The Causes of Depression
Table of Contents:
- An Introduction to the Depression Series
- Types of Depression
- Symptoms of Depression and Mania
- Causes of Depression
- Depression in Women, Seniors and Children
- Diagnostic Evaluation and Treatment
- How to Help Yourself if You are Depressed
- Where to Get Help
- Further Information
The key understanding about depression causes — and, in fact, causes for any mental disorder — is that we still do not know what causes these mental disorders. It is generally believed that all mental disorders are caused by a complex interaction and combination of biological, psychological and social factors. This theory is called the bio-psycho-social model of causation and is the most generally accepted theory of the cause of disorders such as depression by professionals.
Some types of depression run in families, suggesting that a biological vulnerability can be inherited. This seems to be the case with bipolar disorder. Studies of families in which members of each generation develop bipolar disorder found that those with the illness have a somewhat different genetic makeup than those who do not get ill. However, the reverse is not true: Not everybody with the genetic makeup that causes vulnerability to bipolar disorder will have the illness. Apparently additional factors, possibly stresses at home, work, or school, are involved in its onset.
In some families, major depression also seems to occur generation after generation. However, it can also occur in people who have no family history of depression. Whether inherited or not, major depressive disorder is often associated with changes in brain structures or brain function.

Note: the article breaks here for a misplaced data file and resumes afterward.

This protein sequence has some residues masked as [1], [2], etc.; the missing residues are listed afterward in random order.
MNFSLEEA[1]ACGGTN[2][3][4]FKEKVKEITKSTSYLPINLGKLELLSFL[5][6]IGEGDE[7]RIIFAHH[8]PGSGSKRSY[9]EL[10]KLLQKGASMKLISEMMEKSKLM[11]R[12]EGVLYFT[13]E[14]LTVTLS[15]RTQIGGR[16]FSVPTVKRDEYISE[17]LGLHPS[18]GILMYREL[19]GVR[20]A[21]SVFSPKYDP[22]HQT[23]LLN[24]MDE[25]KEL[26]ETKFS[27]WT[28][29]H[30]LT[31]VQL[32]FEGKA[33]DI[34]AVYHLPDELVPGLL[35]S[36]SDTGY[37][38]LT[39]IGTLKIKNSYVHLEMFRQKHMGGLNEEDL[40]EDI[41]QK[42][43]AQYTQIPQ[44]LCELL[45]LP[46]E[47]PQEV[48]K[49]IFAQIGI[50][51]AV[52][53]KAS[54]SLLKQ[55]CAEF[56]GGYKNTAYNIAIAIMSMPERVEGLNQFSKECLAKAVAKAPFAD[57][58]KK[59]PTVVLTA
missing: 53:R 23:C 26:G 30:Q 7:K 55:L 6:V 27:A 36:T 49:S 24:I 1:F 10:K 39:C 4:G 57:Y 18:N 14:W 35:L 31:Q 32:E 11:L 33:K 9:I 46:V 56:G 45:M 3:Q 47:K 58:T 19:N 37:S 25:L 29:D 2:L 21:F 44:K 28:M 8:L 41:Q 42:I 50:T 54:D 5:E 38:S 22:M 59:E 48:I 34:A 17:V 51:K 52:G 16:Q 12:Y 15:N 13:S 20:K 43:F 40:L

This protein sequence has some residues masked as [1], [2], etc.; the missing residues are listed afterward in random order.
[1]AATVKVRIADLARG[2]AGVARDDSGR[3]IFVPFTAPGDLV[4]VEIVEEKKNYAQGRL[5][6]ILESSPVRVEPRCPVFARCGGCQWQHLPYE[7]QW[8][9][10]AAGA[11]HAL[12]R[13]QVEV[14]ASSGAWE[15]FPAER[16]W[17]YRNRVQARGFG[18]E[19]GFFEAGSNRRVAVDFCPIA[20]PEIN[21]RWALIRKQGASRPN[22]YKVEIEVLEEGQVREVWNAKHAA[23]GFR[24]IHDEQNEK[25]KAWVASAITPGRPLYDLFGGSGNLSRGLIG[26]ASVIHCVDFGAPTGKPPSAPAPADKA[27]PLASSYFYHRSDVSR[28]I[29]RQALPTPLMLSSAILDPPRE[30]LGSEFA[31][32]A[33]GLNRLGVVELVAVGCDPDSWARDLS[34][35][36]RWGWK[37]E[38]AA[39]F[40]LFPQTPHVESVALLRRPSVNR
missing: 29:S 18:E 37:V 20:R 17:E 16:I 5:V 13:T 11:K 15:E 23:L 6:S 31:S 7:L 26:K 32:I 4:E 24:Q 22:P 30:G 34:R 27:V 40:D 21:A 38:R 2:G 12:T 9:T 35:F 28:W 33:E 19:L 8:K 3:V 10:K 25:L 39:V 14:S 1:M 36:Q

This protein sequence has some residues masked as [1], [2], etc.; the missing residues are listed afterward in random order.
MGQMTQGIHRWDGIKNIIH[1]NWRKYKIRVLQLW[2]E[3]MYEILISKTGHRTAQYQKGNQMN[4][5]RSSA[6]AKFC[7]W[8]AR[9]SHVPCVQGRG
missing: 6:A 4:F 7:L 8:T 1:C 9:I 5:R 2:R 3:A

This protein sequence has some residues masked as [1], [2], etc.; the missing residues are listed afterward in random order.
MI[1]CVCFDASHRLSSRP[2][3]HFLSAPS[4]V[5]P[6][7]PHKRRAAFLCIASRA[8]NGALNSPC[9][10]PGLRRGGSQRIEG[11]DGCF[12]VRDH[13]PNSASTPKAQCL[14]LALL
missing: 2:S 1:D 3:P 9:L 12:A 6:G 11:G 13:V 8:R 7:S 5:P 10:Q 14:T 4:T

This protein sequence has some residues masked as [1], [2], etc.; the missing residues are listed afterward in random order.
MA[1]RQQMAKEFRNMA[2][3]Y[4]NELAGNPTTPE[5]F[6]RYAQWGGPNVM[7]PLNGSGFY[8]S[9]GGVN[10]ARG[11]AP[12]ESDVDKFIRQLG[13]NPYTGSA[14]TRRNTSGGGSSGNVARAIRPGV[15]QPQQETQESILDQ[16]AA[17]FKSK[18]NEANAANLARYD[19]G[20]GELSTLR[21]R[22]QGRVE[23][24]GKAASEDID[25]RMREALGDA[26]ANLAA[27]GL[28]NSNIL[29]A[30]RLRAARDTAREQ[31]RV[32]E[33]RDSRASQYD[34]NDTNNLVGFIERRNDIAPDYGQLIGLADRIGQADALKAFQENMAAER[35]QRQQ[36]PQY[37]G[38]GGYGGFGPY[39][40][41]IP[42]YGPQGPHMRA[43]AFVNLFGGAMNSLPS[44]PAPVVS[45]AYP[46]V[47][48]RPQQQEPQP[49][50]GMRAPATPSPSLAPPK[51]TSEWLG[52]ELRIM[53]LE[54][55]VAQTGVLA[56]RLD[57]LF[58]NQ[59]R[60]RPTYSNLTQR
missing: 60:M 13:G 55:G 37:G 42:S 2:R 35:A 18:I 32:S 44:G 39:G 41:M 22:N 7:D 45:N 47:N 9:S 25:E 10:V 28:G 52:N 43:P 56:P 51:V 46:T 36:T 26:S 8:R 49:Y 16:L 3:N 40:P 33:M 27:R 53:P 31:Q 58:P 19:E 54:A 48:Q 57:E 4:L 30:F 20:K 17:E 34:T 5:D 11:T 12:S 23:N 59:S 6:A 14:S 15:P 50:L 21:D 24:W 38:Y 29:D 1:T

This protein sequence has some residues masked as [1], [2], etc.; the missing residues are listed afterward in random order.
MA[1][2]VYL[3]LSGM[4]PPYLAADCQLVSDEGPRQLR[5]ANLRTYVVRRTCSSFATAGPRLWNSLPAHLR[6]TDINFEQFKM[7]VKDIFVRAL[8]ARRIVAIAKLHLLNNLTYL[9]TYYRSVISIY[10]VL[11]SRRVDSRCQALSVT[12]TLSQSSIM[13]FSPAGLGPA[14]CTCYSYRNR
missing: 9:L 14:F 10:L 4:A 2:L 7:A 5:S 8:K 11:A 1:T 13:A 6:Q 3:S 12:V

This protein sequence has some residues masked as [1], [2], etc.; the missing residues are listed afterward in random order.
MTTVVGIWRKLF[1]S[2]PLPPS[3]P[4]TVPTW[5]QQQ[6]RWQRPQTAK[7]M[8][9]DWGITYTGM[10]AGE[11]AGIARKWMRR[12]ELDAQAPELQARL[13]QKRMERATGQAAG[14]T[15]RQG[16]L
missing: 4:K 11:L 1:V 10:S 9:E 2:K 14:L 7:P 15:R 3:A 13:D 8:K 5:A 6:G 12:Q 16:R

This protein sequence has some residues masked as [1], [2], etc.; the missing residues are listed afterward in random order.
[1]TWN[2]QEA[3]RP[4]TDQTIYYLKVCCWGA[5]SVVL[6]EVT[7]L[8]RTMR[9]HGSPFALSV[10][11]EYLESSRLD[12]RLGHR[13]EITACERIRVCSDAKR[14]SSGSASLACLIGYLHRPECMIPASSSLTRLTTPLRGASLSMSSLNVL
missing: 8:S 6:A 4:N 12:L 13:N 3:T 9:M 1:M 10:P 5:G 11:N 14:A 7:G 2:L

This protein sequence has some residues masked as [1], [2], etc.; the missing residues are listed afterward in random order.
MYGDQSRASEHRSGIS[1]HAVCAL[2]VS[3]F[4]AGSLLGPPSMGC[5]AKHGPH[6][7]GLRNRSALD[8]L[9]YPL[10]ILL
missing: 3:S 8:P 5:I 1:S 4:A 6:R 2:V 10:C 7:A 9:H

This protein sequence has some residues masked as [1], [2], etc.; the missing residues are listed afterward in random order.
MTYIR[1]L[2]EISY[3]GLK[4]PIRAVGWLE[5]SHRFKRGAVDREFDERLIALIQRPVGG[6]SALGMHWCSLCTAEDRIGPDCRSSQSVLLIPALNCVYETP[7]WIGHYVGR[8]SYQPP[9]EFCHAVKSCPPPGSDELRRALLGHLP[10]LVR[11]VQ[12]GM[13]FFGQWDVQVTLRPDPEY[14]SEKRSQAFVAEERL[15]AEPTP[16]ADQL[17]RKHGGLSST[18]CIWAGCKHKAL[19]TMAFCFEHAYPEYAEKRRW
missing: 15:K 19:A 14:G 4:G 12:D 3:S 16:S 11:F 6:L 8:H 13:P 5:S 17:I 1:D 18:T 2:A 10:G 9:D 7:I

People who have low self-esteem, who consistently view themselves and the world with pessimism or who are readily overwhelmed by stress, are prone to depression. Whether this represents a psychological predisposition or an early form of the illness is not clear.
In recent years, researchers have shown that physical changes in the body can be accompanied by mental changes as well. Medical illnesses such as stroke, a heart attack, cancer, Parkinson’s disease, and hormonal disorders can cause depressive illness, making the sick person apathetic and unwilling to care for his or her physical needs, thus prolonging the recovery period. Also, a serious loss, difficult relationship, financial problem, or any stressful (unwelcome or even desired) change in life patterns can trigger a depressive episode. Very often, a combination of genetic, psychological, and environmental factors is involved in the onset of a depressive disorder.
Depression in Women, Seniors and Children
Grohol, J. (2013). The Causes of Depression. Psych Central. Retrieved on April 28, 2015, from http://psychcentral.com/lib/the-causes-of-depression/000648